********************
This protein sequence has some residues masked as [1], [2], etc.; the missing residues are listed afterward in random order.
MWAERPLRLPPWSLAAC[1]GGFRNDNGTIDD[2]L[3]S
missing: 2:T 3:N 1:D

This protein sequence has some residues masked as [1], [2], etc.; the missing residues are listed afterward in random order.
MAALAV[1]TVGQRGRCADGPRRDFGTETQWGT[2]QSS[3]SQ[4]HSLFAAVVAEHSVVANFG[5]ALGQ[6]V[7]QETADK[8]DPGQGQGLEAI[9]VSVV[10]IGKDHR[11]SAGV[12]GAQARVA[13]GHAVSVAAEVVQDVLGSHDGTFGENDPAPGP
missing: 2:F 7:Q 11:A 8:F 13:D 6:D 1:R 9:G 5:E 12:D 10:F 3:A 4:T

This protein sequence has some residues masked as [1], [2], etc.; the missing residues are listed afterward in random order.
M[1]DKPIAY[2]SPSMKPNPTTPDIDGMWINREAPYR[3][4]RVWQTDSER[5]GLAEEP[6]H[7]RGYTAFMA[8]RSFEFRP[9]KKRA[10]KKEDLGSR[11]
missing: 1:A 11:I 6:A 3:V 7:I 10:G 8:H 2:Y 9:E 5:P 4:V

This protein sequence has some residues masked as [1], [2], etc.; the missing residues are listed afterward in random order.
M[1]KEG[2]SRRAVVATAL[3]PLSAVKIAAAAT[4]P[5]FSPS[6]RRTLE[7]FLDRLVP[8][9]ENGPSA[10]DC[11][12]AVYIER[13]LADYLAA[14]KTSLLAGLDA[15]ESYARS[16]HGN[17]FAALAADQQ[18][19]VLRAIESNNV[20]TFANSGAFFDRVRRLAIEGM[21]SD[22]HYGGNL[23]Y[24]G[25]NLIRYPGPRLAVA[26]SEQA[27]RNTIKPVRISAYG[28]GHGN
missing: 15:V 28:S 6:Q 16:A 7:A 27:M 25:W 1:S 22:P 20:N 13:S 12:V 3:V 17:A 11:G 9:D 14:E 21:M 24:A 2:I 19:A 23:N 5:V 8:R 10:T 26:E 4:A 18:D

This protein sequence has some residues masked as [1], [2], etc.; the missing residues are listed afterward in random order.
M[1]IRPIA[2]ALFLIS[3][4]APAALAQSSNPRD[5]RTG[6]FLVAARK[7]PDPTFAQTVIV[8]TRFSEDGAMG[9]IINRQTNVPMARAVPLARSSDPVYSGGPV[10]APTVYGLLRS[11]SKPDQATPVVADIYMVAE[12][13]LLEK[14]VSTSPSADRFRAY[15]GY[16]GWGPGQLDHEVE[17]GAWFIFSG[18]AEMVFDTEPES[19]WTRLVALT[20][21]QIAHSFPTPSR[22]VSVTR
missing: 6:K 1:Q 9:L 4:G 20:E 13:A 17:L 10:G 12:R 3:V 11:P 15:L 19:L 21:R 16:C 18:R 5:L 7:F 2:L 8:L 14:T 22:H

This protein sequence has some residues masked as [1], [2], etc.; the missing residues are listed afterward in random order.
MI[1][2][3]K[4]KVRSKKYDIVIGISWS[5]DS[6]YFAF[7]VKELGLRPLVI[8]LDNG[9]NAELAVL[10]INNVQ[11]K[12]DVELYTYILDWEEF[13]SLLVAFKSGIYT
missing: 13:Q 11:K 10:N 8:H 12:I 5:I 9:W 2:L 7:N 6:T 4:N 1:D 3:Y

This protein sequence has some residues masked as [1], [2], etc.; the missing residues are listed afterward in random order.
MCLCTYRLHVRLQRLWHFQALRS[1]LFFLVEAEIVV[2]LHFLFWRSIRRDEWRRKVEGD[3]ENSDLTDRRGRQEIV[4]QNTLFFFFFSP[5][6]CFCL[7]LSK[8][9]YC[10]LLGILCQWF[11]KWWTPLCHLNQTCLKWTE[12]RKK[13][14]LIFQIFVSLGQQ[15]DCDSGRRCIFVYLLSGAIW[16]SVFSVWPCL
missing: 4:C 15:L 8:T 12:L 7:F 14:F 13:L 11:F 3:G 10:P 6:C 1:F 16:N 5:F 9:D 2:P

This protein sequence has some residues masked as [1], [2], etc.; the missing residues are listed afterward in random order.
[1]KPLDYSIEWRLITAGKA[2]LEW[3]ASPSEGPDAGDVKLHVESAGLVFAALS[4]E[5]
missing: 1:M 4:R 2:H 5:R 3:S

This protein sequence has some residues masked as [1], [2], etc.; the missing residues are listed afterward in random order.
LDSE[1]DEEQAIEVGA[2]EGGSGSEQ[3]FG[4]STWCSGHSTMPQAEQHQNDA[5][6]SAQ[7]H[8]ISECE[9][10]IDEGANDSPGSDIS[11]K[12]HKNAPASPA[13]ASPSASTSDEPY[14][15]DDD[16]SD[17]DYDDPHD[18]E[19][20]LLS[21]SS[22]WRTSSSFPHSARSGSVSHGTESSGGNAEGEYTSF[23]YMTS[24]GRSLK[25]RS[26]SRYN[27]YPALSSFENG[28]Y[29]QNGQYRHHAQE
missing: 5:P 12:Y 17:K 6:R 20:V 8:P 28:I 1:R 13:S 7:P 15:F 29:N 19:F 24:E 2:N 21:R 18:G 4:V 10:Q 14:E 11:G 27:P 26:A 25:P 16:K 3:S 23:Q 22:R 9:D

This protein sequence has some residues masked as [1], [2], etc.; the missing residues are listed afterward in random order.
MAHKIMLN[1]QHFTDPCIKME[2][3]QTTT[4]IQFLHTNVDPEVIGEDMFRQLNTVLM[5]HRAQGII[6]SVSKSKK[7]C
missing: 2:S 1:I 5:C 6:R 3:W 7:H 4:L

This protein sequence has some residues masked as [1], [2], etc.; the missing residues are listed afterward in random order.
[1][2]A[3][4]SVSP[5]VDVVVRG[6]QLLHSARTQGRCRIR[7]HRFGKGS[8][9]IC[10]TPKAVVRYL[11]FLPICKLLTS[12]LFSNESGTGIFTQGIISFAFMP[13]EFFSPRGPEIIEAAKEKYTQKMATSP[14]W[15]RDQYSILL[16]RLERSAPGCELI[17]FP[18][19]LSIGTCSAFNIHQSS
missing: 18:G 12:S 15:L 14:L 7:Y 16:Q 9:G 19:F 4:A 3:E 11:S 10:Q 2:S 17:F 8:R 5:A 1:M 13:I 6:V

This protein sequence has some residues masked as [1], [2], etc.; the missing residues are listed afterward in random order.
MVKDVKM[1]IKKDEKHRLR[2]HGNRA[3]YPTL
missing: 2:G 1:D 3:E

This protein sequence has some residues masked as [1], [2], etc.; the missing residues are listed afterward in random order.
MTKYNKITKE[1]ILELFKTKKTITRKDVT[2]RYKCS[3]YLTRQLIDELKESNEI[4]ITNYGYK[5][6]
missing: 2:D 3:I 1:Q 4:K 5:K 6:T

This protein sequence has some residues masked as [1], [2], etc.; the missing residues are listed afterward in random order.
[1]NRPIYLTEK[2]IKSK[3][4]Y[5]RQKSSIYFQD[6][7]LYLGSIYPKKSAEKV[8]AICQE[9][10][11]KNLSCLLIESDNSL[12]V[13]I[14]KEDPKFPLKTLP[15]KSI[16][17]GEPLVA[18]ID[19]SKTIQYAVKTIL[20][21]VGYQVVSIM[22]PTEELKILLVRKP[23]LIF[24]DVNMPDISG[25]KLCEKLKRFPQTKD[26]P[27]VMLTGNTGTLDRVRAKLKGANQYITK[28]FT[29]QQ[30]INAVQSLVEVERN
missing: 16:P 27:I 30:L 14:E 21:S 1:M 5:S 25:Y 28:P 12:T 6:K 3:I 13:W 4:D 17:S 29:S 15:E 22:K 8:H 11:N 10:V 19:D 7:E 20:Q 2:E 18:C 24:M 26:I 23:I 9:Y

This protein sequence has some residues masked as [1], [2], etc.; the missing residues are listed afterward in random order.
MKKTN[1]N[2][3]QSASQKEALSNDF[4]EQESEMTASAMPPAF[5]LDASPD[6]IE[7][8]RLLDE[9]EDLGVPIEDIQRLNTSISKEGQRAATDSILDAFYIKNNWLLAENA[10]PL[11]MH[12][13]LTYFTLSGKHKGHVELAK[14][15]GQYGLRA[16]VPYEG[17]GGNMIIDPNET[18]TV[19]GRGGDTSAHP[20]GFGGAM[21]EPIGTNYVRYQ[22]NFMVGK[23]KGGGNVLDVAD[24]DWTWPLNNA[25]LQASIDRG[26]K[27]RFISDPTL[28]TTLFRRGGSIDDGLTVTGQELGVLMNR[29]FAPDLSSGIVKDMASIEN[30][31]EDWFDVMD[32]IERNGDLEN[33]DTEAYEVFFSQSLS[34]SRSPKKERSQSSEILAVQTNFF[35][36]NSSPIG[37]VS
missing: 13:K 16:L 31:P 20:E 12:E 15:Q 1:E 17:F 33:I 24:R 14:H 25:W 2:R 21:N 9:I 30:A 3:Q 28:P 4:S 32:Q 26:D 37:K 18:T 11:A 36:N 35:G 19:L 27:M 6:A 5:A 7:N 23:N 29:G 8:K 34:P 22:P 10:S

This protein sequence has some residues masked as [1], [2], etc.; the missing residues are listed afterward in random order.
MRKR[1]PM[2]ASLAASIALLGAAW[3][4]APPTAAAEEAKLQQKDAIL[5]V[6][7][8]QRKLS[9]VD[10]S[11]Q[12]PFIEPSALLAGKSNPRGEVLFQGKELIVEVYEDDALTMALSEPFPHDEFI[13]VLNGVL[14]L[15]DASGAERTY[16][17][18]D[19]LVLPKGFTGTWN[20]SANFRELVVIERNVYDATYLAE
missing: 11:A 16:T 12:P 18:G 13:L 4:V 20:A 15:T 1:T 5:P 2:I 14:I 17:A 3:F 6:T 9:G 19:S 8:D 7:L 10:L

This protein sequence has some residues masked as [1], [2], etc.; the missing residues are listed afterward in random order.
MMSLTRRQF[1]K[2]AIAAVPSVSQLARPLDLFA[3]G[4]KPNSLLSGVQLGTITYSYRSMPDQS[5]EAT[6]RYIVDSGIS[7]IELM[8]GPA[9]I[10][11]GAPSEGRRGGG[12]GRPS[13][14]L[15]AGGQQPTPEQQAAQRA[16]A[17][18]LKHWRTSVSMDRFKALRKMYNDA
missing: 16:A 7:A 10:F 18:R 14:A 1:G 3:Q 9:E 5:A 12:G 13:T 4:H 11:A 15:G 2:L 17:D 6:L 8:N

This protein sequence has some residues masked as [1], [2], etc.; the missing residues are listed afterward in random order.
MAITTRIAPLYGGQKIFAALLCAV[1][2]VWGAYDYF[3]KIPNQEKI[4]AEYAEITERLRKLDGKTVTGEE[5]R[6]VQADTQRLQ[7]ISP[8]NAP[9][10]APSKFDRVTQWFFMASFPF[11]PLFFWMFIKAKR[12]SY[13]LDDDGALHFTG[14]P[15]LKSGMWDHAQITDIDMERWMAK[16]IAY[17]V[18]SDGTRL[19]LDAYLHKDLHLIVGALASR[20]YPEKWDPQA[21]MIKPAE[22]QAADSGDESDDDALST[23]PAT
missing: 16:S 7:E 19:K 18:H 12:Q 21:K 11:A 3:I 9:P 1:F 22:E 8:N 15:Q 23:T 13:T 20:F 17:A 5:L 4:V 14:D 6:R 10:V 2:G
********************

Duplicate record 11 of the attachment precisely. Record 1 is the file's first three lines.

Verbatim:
This protein sequence has some residues masked as [1], [2], etc.; the missing residues are listed afterward in random order.
[1][2]A[3][4]SVSP[5]VDVVVRG[6]QLLHSARTQGRCRIR[7]HRFGKGS[8][9]IC[10]TPKAVVRYL[11]FLPICKLLTS[12]LFSNESGTGIFTQGIISFAFMP[13]EFFSPRGPEIIEAAKEKYTQKMATSP[14]W[15]RDQYSILL[16]RLERSAPGCELI[17]FP[18][19]LSIGTCSAFNIHQSS
missing: 18:G 12:S 15:L 14:L 7:Y 16:Q 9:G 19:F 4:A 3:E 11:S 10:Q 2:S 17:F 8:R 5:A 1:M 13:I 6:V